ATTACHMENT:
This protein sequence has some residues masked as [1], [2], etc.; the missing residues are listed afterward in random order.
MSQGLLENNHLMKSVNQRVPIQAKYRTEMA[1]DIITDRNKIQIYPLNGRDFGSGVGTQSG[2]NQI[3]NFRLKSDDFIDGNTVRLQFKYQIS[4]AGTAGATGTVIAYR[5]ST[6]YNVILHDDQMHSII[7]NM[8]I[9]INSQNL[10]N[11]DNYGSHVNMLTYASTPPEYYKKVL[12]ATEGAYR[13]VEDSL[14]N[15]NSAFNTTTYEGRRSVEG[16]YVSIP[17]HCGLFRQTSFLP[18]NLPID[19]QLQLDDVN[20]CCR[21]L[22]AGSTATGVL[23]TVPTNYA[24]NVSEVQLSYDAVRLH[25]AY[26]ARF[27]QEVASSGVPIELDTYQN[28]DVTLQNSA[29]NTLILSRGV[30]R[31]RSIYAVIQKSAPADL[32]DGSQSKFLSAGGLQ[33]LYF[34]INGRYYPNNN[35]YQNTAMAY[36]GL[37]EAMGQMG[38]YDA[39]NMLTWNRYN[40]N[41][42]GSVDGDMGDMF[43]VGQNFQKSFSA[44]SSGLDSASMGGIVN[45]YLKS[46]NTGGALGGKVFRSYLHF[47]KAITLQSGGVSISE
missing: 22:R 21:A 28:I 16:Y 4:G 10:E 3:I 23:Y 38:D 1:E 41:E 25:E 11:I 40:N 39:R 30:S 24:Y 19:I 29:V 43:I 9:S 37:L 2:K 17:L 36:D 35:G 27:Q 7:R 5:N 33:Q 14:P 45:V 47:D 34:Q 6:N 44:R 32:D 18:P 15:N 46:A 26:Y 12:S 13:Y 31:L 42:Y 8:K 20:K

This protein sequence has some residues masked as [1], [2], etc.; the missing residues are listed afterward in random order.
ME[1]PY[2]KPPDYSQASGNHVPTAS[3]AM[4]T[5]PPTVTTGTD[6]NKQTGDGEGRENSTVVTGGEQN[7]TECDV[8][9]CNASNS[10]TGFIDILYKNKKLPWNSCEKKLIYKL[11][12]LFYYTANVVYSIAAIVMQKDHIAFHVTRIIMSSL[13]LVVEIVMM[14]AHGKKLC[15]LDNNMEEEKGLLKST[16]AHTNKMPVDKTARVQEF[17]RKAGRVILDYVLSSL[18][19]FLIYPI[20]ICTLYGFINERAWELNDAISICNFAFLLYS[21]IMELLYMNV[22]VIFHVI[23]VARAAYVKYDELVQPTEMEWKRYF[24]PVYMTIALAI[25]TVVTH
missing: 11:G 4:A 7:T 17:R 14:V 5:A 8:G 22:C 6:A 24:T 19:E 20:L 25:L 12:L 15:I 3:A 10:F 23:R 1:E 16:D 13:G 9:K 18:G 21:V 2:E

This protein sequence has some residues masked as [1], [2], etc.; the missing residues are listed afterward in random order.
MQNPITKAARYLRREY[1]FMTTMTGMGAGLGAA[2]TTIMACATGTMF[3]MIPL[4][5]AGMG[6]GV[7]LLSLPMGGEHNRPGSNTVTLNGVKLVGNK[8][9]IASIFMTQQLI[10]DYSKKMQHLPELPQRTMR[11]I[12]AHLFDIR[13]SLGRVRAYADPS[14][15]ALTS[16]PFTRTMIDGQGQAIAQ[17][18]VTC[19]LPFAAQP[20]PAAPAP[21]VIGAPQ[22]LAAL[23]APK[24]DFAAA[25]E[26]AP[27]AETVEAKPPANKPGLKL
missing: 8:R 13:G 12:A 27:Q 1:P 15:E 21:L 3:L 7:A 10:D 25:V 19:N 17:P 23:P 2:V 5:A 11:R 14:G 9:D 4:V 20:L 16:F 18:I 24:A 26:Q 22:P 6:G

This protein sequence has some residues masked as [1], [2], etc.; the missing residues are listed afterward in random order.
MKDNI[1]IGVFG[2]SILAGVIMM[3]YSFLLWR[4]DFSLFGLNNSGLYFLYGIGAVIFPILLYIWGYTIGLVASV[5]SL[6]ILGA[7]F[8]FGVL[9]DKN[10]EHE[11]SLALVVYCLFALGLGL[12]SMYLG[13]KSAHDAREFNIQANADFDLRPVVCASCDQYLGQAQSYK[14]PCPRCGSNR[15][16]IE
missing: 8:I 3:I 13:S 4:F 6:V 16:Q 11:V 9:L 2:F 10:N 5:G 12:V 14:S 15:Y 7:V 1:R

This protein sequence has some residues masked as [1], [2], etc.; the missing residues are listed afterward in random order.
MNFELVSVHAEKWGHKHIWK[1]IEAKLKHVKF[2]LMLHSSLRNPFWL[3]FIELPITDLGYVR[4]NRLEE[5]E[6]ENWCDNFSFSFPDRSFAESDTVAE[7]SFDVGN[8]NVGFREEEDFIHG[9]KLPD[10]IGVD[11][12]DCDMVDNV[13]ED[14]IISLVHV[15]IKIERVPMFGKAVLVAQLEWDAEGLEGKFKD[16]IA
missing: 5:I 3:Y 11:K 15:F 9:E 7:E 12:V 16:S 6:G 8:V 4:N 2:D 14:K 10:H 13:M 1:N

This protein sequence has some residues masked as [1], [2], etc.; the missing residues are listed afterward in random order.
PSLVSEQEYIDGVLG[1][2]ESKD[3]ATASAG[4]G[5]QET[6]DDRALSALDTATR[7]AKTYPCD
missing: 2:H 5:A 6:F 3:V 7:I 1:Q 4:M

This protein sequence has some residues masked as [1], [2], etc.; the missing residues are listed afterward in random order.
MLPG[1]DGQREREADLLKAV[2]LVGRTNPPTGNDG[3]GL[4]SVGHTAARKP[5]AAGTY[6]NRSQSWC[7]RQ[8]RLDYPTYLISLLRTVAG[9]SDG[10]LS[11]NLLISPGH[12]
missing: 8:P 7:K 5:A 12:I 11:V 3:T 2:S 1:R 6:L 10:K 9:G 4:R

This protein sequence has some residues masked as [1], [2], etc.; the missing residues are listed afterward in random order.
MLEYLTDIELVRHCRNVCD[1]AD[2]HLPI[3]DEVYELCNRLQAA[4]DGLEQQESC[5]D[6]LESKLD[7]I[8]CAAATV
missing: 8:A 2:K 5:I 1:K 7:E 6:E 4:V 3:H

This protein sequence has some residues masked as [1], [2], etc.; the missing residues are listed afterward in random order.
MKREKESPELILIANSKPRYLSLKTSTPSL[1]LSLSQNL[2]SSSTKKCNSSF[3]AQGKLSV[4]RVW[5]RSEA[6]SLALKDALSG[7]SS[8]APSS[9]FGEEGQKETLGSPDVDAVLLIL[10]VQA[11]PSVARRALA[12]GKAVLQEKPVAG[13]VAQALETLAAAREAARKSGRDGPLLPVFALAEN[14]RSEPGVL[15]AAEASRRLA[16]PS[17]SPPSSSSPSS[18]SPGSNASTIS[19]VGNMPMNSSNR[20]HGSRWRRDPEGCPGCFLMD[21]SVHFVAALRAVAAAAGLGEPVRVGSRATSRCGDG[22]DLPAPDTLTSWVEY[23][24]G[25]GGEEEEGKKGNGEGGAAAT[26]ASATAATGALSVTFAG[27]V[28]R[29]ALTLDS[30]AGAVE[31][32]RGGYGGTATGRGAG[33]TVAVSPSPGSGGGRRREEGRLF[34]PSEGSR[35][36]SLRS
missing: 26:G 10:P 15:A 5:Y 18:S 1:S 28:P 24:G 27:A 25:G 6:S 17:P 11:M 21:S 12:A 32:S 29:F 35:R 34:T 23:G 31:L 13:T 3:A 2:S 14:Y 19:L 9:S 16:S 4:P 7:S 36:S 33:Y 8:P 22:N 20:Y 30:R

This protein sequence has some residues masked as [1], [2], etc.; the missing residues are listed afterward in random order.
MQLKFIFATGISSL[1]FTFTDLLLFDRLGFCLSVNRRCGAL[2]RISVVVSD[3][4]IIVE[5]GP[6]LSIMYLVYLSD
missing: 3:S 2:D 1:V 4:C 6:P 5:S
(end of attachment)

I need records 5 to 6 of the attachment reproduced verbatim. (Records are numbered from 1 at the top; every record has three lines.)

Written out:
This protein sequence has some residues masked as [1], [2], etc.; the missing residues are listed afterward in random order.
MNFELVSVHAEKWGHKHIWK[1]IEAKLKHVKF[2]LMLHSSLRNPFWL[3]FIELPITDLGYVR[4]NRLEE[5]E[6]ENWCDNFSFSFPDRSFAESDTVAE[7]SFDVGN[8]NVGFREEEDFIHG[9]KLPD[10]IGVD[11][12]DCDMVDNV[13]ED[14]IISLVHV[15]IKIERVPMFGKAVLVAQLEWDAEGLEGKFKD[16]IA
missing: 5:I 3:Y 11:K 15:F 9:E 7:E 12:V 16:S 6:G 8:V 4:N 2:D 14:K 10:H 13:M 1:N

This protein sequence has some residues masked as [1], [2], etc.; the missing residues are listed afterward in random order.
PSLVSEQEYIDGVLG[1][2]ESKD[3]ATASAG[4]G[5]QET[6]DDRALSALDTATR[7]AKTYPCD
missing: 2:H 5:A 6:F 3:V 7:I 1:Q 4:M